Friday, June 25, 2010

Build dynamic CAML queries based on query string parameters

In this article I would like to show one of the practical usage of free and open source Camlex.NET library in real life scenarios of Sharepoint development. In various Sharepoint forums I often see questions where people ask how they achieve mentioned goal, i.e. how they can build dynamic CAML queries based on set of parameters specified e.g. in query strings. In most cases I answered by giving a link to Camlex.NET project on codeplex with some brief example. But with this I would like to have more descriptive blog post which will help people in their every-day work. This is one of the purpose of this post. Another purpose is to show how easy such tasks can be achieved with Camlex.NET – because this library was created exactly for simplifying dynamic CAML queries building (see also my previous articles which cover dynamic CAML queries: (this article for Camlex.NET 1.0. One the moment of writing this post version 2.0 is current and recommended release which solves mentioned problems more simpler) and

So lets start from the more or less common scenario: there is number of fields and we want to be able to retrieve items from Sharepoint list based on values specified in query string, e.g. if we will enter the following URL we want to see only those items which have Title field equal to “Meeting”. Assume that all query string parameters are optional – i.e. if some parameter is not specified in query string search engine should ignore it. Also if several query string parameters are specified we will treat them as single boolean expression joined using logical And (&&), i.e. means that we want to retrieve item which have Title=Meeting && Description=Sharepoint. This is quite common scenario where we applied useful pattern when dealing with web search: search is performed using HTTP GET request so users will be able to bookmark search result in their browsers (that’s how most popular search engines works also). Note that in real life you probably want to join conditions using logical Or (||) – it is not problem also.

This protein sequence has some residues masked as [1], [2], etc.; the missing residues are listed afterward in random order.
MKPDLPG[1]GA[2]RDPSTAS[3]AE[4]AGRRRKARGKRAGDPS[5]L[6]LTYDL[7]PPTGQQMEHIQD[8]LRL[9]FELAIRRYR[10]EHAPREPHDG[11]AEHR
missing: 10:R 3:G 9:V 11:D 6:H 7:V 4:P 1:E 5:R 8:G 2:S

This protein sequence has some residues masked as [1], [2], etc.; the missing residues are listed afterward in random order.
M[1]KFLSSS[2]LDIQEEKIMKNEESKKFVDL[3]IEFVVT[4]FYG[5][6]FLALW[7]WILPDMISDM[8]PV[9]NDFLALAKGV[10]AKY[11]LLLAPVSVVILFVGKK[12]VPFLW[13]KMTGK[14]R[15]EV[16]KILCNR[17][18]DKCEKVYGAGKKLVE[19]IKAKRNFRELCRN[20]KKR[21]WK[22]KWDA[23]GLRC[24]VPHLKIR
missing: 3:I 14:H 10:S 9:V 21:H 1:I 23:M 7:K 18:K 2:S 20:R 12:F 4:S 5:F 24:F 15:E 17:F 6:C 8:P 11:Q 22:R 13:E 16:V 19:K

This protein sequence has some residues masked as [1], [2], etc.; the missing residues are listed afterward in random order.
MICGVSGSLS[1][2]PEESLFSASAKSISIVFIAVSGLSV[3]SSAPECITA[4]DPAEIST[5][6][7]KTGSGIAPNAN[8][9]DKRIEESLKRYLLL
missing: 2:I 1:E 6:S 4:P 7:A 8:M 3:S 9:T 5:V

At first download Camlex.NET assembly from, and install Camlex.NET.dll into GAC. Now you are ready to use Camlex.NET library in your project. For test purposes I created simple Sharepoint list “TestList” based on Custom list template and added one single line text field Description in addition to existing Title field. And then I added several test items in it. In order to test results I created new application _layouts page Search.aspx in 12/template/layouts/custom folder with included server code (application _layouts pages are good tool for testing because they are compiled on the fly and don’t require reinstall assemblies in GAC with app pool recycling). I will provide full code of Search.aspx page, but the real work is only 2 lines of code – the rest is just infrastructure stuff:

   1: <%@ Page Language="C#" %>
   2: <%@ Assembly Name="Camlex.NET, Version=, Culture=neutral,
   3: PublicKeyToken=831792d54d5285b7" %>
   4: <%@ Import Namespace="CamlexNET" %>
   5: <%@ Import Namespace="System.Linq" %>
   6: <%@ Import Namespace="System.Linq.Expressions" %>
   7: <%@ Import Namespace="Microsoft.SharePoint" %>
   8: <%@ Import Namespace="System.Text" %>
  10: <html xmlns="" >
  11: <head>
  12:     <title>Camlex.NET search example</title>